Today, a visit to the Rembrandt exhibition at London’s National Gallery – a shimmering introduction to the work of a man who so clearly loved human beings and was deeply interested in understanding human life, emotion, and meaning in all their shades of light and dark, joy and suffering.
Such love for the world is much needed and yet, I think, for most of us very difficult to cultivate. Cynicism, judgement, resignation and despair about others (and about ourselves) are far easier for us to maintain. They are safer moods, less questioning, and with far less of a call on us to be open, vulnerable and affected by life than that called upon by love.
Walking from room to room, it was impossible to escape the sense that exploring and expressing this love and wonder was the point of Rembrandt’s life. Even in the midst of repeated personal tragedy, financial ruin, the ridicule of his peers and critics and his long fall from fame – even in the midst of all this, he never stopped painting.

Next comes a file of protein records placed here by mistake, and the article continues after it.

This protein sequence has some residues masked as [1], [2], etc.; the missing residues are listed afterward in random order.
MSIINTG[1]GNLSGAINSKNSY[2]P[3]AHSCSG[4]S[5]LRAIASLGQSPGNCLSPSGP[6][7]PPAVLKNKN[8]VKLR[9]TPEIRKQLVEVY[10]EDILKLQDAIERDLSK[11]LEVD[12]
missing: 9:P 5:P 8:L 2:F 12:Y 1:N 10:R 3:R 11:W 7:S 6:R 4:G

The room with his very last works, completed very shortly before his death and when his personal life had fallen apart, was the most luminous and transcendent and generous of them all. A powerful reminder of what it is to dedicate life to the whole-hearted contribution of our gifts. And how different from a life in which all our effort is expended trying to have things work out for us just the way we want them to.
Image: Self-portrait with two circles, Rembrandt van Rijn, 1669
Courtesy Wikimedia Commons